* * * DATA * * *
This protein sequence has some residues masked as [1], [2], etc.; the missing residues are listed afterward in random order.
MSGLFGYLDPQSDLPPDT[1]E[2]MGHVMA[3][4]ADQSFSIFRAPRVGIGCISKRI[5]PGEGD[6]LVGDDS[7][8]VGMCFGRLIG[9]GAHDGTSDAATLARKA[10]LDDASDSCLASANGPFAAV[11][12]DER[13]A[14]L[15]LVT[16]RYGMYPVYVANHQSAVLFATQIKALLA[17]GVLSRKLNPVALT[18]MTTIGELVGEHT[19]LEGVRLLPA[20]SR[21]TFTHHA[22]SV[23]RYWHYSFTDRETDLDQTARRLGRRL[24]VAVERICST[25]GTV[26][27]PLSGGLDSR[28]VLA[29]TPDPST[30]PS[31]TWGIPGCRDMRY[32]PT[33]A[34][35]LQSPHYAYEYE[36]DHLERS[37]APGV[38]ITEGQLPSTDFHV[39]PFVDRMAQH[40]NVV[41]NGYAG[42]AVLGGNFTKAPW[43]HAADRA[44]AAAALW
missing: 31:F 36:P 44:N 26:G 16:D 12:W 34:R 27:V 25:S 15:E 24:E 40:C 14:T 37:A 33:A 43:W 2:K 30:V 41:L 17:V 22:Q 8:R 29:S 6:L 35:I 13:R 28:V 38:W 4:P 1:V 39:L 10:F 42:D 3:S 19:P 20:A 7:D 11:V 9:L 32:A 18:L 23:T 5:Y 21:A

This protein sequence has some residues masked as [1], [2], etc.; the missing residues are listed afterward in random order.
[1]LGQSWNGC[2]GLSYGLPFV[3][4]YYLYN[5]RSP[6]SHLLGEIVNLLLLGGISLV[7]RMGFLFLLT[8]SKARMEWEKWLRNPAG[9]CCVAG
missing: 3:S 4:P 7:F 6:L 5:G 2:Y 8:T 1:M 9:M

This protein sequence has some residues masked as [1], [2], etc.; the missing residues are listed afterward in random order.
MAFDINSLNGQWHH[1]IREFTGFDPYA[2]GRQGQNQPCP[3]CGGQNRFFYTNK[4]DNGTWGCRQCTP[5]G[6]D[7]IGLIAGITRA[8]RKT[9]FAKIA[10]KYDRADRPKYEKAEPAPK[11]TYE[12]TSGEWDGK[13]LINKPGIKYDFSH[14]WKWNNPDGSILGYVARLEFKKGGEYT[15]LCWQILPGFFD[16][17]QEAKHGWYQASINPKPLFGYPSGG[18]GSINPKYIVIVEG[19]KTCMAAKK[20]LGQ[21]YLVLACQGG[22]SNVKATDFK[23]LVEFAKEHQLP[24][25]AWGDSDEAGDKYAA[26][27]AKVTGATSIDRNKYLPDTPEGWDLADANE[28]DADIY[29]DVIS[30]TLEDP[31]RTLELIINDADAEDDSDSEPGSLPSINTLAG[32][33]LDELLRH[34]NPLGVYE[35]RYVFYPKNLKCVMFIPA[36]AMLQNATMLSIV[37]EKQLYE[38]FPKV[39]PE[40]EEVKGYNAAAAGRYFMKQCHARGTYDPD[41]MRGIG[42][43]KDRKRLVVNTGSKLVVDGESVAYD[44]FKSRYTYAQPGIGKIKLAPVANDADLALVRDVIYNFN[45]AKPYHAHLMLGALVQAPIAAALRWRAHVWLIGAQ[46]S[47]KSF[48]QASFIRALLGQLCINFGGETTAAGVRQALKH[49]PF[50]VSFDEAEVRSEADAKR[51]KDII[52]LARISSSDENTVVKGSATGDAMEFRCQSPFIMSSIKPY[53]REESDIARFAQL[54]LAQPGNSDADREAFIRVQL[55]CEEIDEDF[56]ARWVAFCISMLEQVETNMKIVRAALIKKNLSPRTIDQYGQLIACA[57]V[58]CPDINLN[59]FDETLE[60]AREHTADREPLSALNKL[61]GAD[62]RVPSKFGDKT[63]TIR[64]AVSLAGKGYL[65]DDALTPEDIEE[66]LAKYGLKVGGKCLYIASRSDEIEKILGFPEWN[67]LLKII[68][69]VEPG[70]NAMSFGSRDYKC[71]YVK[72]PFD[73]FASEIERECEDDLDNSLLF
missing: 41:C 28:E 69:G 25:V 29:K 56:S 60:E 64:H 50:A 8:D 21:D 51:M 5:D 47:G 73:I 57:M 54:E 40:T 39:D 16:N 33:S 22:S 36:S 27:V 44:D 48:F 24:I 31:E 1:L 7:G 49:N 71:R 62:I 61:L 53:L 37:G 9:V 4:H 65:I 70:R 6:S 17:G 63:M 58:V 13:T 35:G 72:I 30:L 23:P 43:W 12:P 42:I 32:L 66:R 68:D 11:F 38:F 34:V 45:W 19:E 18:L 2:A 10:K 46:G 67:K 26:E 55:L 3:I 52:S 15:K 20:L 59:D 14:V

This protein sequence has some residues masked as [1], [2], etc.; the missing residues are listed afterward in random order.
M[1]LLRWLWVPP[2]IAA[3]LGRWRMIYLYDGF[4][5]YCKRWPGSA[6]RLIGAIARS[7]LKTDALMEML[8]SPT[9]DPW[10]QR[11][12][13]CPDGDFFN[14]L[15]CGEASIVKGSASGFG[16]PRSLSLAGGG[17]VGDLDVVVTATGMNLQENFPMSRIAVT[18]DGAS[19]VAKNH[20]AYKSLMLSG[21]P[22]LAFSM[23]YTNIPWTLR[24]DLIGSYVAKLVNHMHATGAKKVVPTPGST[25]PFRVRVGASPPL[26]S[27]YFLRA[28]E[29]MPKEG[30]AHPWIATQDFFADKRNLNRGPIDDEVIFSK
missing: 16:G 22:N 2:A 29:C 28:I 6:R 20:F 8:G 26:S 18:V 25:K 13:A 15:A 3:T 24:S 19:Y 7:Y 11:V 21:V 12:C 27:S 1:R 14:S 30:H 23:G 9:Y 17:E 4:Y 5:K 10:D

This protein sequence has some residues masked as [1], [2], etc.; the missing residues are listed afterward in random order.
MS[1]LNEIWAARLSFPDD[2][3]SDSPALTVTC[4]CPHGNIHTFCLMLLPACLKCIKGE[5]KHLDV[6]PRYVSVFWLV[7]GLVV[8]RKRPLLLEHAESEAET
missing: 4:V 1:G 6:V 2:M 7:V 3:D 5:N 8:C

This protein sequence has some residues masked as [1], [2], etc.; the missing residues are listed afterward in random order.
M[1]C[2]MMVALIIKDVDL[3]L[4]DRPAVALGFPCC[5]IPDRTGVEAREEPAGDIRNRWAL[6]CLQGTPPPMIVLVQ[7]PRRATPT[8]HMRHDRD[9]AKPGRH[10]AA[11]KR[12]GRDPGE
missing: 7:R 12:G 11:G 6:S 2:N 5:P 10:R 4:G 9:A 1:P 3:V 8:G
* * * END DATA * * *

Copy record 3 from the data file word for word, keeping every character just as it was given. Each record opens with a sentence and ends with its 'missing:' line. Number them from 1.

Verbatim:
This protein sequence has some residues masked as [1], [2], etc.; the missing residues are listed afterward in random order.
MAFDINSLNGQWHH[1]IREFTGFDPYA[2]GRQGQNQPCP[3]CGGQNRFFYTNK[4]DNGTWGCRQCTP[5]G[6]D[7]IGLIAGITRA[8]RKT[9]FAKIA[10]KYDRADRPKYEKAEPAPK[11]TYE[12]TSGEWDGK[13]LINKPGIKYDFSH[14]WKWNNPDGSILGYVARLEFKKGGEYT[15]LCWQILPGFFD[16][17]QEAKHGWYQASINPKPLFGYPSGG[18]GSINPKYIVIVEG[19]KTCMAAKK[20]LGQ[21]YLVLACQGG[22]SNVKATDFK[23]LVEFAKEHQLP[24][25]AWGDSDEAGDKYAA[26][27]AKVTGATSIDRNKYLPDTPEGWDLADANE[28]DADIY[29]DVIS[30]TLEDP[31]RTLELIINDADAEDDSDSEPGSLPSINTLAG[32][33]LDELLRH[34]NPLGVYE[35]RYVFYPKNLKCVMFIPA[36]AMLQNATMLSIV[37]EKQLYE[38]FPKV[39]PE[40]EEVKGYNAAAAGRYFMKQCHARGTYDPD[41]MRGIG[42][43]KDRKRLVVNTGSKLVVDGESVAYD[44]FKSRYTYAQPGIGKIKLAPVANDADLALVRDVIYNFN[45]AKPYHAHLMLGALVQAPIAAALRWRAHVWLIGAQ[46]S[47]KSF[48]QASFIRALLGQLCINFGGETTAAGVRQALKH[49]PF[50]VSFDEAEVRSEADAKR[51]KDII[52]LARISSSDENTVVKGSATGDAMEFRCQSPFIMSSIKPY[53]REESDIARFAQL[54]LAQPGNSDADREAFIRVQL[55]CEEIDEDF[56]ARWVAFCISMLEQVETNMKIVRAALIKKNLSPRTIDQYGQLIACA[57]V[58]CPDINLN[59]FDETLE[60]AREHTADREPLSALNKL[61]GAD[62]RVPSKFGDKT[63]TIR[64]AVSLAGKGYL[65]DDALTPEDIEE[66]LAKYGLKVGGKCLYIASRSDEIEKILGFPEWN[67]LLKII[68][69]VEPG[70]NAMSFGSRDYKC[71]YVK[72]PFD[73]FASEIERECEDDLDNSLLF
missing: 41:C 28:E 69:G 25:V 29:K 56:S 60:E 64:H 50:A 8:D 21:D 51:M 5:D 47:G 73:I 57:M 54:E 40:T 39:D 16:N 33:S 22:S 36:S 27:V 44:D 48:F 24:I 31:E 1:L 7:G 49:N 71:R 62:I 61:L 53:L 37:G 9:V 4:H 65:I 70:R 6:S 17:G 63:M 58:V 13:T 35:G 72:I 30:L 23:P 43:W 12:P 42:I 32:L 66:R 68:D 11:F 38:F 34:V 45:W 19:E 18:L 2:A 10:K 46:G 67:K 26:E 55:L 3:I 52:S 15:K 20:L 59:D 14:V